Does the school provide the environment you need?

Don’t underestimate the importance of finding a school where you are comfortable. If you hate big cities and would never want to live in one, you probably don’t want to attend law school there either. Competition is a way of life in law school, consider a stress level you can handle.

How can you determine if the culture is right for you?

  • What is the faculty student ratio?
  • What is the average class size?
  • Do the facilities (library, computer resources, housing) meet your needs?
  • What extra-curricular activities are available for law students?
  • Is the social scene what you’re looking for?

Though websites and brochures can be helpful, a visit to campus is the best way to get a feel for the school. Make certain to talk with students, faculty and administration to assess the climate. Remember, big schools may provide more opportunities and resources, but if you feel more comfortable at a small school, trust your judgment.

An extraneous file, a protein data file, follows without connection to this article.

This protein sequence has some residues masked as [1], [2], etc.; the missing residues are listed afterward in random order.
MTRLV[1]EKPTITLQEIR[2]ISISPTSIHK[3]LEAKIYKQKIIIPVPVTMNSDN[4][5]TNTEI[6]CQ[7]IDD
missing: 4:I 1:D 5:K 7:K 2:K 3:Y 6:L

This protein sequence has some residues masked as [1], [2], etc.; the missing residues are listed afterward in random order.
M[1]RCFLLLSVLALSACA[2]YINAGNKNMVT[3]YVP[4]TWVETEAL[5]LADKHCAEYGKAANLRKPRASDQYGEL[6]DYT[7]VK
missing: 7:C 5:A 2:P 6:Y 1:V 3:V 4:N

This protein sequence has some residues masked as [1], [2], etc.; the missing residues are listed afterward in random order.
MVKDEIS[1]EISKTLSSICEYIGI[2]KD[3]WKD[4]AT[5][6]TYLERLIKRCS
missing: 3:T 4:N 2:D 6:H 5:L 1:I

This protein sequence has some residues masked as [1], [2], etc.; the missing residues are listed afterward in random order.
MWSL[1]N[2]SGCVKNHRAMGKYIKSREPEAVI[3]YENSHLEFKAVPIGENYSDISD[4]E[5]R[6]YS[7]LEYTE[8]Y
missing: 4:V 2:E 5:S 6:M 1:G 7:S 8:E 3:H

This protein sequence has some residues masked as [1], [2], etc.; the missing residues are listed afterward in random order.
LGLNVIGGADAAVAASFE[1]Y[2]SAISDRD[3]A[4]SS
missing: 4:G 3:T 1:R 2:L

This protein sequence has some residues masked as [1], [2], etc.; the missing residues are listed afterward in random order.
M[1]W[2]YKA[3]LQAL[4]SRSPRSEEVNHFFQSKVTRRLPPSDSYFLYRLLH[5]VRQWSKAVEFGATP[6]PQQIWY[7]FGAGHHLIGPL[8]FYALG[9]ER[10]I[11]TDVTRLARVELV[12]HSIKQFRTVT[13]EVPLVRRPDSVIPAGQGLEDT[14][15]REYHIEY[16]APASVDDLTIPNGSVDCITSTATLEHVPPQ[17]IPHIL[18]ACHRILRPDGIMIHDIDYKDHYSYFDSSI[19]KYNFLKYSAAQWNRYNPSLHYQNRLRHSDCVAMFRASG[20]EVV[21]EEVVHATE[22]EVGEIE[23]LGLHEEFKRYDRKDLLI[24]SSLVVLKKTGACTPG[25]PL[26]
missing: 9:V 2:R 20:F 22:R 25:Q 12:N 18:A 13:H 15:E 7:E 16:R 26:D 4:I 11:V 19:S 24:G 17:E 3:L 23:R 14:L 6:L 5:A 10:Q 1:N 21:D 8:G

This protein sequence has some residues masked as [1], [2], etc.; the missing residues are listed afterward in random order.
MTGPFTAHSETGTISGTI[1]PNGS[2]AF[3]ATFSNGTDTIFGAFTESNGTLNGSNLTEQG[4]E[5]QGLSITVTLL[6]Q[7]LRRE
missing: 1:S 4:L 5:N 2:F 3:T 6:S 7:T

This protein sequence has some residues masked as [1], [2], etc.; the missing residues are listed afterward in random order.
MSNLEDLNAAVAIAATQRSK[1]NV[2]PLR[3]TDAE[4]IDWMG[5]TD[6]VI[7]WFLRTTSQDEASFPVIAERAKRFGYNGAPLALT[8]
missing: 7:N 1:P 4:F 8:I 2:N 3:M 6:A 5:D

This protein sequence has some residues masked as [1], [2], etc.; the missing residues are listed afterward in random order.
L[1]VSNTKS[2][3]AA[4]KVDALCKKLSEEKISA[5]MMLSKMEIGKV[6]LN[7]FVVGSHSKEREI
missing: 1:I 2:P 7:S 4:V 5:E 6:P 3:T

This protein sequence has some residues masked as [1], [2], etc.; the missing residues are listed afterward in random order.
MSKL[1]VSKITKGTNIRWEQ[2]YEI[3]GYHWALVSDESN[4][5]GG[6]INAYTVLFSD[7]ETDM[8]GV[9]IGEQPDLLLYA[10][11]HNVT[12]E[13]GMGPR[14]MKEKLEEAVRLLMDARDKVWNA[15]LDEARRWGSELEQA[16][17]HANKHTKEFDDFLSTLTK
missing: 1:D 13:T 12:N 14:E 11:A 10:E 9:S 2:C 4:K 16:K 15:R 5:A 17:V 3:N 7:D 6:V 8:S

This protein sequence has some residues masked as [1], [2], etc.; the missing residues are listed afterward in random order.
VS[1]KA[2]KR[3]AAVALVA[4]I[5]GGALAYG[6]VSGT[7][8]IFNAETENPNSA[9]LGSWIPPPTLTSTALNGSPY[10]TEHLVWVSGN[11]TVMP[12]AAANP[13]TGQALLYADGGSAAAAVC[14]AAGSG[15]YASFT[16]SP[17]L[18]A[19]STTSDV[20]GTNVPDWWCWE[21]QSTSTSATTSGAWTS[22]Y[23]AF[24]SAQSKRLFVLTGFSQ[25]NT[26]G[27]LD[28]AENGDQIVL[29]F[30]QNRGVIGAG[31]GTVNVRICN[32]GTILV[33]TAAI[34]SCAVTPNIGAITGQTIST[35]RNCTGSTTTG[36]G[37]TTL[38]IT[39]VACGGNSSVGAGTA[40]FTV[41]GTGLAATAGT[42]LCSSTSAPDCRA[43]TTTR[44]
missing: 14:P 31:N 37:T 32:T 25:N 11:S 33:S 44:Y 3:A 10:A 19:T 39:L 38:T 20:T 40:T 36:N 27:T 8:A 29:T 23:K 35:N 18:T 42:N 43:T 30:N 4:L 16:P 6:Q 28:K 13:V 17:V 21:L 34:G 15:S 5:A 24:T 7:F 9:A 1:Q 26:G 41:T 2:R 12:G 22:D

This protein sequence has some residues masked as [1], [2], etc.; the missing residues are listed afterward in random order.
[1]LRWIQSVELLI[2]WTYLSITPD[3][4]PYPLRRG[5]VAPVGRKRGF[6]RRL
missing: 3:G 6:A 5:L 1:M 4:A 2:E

Advice from the Super Lawyers Advisory Board

What advice would you give a family member considering law school?

Take as much clinical work and public law courses as possible. Joe Friedberg
Joseph S. Friedberg, Chartered
Minneapolis, Minnesota

How important is it to participate in clinics?

Clinics are a great opportunity to learn what you may like or not like about a particular practice area. They also let you see how what you have been reading about gets put into action. Regardless of what you may want to do after graduating, they are worthwhile. Steven Molo
MoloLamken LLP
New York, New York
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